Judit Szabo, Science Officer
The IUCN Red List is the world’s most comprehensive information source on the conservation status of plant and animal species. BirdLife is the Red List Authority for birds for the IUCN Red List.
Species with “Least Concern” status are doing relatively well, and don’t need as much conservation attention as threatened species. “Near Threatened” is a species in need of some monitoring as its declines suggest trouble in the future. Threatened categories include Vulnerable, Endangered and Critically Endangered – with the last being closest to extinction. Species that are classified as “Extinct in the Wild” or “(Possibly) Extinct” are the most diminished.
By regularly updating the list we can track the status of the species on a global level to better focus conservation actions. Compared to the previous assessment, in 2015, 40 additional bird species are now classified as having a higher risk of extinction on a global level. Besides the vultures, these include many shorebirds, and other iconic species like Helmeted Hornbill, Swift Parrot, Atlantic Puffin, and European Turtle Dove. Conversely, 23 species of birds have been downlisted to lower threat categories. In some cases, this reflects a better understanding of how they are faring, but some species have undergone remarkable recoveries as a result of conservation action, including Seychelles Warbler and Chatham Petrel.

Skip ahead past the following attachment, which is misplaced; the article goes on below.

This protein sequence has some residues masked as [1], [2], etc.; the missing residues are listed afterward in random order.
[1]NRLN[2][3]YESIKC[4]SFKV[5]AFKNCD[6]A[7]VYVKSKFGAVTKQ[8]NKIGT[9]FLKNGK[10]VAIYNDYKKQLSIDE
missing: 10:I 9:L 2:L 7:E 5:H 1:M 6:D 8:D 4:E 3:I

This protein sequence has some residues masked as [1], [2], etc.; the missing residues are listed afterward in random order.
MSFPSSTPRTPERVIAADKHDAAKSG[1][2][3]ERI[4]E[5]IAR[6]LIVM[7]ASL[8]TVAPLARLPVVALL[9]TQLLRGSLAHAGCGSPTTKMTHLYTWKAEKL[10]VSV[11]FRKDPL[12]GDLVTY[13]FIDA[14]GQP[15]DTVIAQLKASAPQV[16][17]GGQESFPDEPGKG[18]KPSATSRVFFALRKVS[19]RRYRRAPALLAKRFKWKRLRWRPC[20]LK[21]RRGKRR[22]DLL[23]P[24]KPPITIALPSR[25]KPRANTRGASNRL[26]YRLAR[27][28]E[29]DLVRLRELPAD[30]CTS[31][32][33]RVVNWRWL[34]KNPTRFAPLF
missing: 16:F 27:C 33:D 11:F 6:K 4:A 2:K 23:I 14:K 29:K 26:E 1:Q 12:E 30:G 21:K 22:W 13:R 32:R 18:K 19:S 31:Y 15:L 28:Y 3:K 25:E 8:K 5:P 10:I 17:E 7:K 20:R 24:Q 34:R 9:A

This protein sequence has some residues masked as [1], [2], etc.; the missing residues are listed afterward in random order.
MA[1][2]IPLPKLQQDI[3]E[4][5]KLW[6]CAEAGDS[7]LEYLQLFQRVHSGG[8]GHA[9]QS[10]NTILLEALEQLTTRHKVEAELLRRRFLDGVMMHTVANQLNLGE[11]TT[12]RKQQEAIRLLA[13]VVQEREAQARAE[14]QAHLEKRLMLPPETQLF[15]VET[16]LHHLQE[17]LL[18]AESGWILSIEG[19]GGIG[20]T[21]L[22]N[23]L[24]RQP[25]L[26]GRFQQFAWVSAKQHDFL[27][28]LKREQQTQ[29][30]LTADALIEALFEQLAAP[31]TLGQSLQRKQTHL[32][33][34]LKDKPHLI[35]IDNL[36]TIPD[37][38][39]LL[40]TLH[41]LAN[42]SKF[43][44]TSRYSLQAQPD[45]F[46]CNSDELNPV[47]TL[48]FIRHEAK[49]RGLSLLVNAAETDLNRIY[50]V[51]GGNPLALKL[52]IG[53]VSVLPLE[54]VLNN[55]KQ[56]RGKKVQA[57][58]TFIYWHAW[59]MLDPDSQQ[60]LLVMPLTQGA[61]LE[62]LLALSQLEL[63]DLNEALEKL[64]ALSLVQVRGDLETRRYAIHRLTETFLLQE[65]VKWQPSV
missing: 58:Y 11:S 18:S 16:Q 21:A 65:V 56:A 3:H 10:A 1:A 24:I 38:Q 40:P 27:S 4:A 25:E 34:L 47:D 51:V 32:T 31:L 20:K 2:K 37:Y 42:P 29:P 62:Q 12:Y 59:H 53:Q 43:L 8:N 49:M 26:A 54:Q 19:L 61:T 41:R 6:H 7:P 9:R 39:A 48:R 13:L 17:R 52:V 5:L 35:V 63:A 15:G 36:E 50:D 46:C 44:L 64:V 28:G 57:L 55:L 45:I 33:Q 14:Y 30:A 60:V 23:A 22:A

Great Knot © Roger Jaensch for the Carpentaria Land Council Aboriginal Corporation
Eight shorebird species have seen their threat status upgraded, including Great Knot Calidris tenuirostris and Far Eastern Curlew Numenius madagascariensis. Both species, which have gone from Vulnerable to Endangered, are endemic to the East Asian-Australasian Flyway and are under intense pressure from the loss of intertidal stopover habitat in the Yellow Sea region of East Asia. Up to 65% of intertidal habitat in the Yellow Sea has been lost over the past 50 years, and the remaining habitat is currently disappearing at a rate of more than 1% annually, owing to reclamation for agriculture, aquaculture and other development.
Several other more widespread species of shorebird have seen their status raised from Least Concern to Near Threatened. Populations of the Bar-tailed Godwit Limosa lapponica, Red Knot Calidris canutus and Curlew Sandpiper C. ferruginea are declining in East Asia and Australasia for the same reasons as above – but also in some other parts of their large world ranges, from Africa to the Americas. Two other shorebirds, Northern Lapwing Vanellus vanellus and Eurasian Oystercatcher Haematopus ostralegus, have also been uplisted to Near Threatened, owing to factors including the loss of breeding meadow habitat and overharvesting of shellfish, respectively.
The 2015 Red new assessments can be found at http://www.birdlife.org/datazone/species/search.
Changes in EAAF migratory waterbirds (including shorebirds, seabirds and Anatidae species):
|Scientific name||Common name||2014 Red List category||2015 Red List category|
|Somateria mollissima||Common Eider||LC||NT|
|Aythya ferina||Common Pochard||LC||VU|
|Haematopus ostralegus||Eurasian Oystercatcher||LC||NT|
|Vanellus vanellus||Northern Lapwing||LC||NT|
|Numenius madagascariensis||Far Eastern Curlew||VU||EN|
|Limosa lapponica||Bar-tailed Godwit||LC||NT|
|Calidris tenuirostris||Great Knot||VU||EN|
|Calidris canutus||Red Knot||LC||NT|
|Calidris ferruginea||Curlew Sandpiper||LC||NT|
|Calidris ruficollis||Red-necked Stint||LC||NT|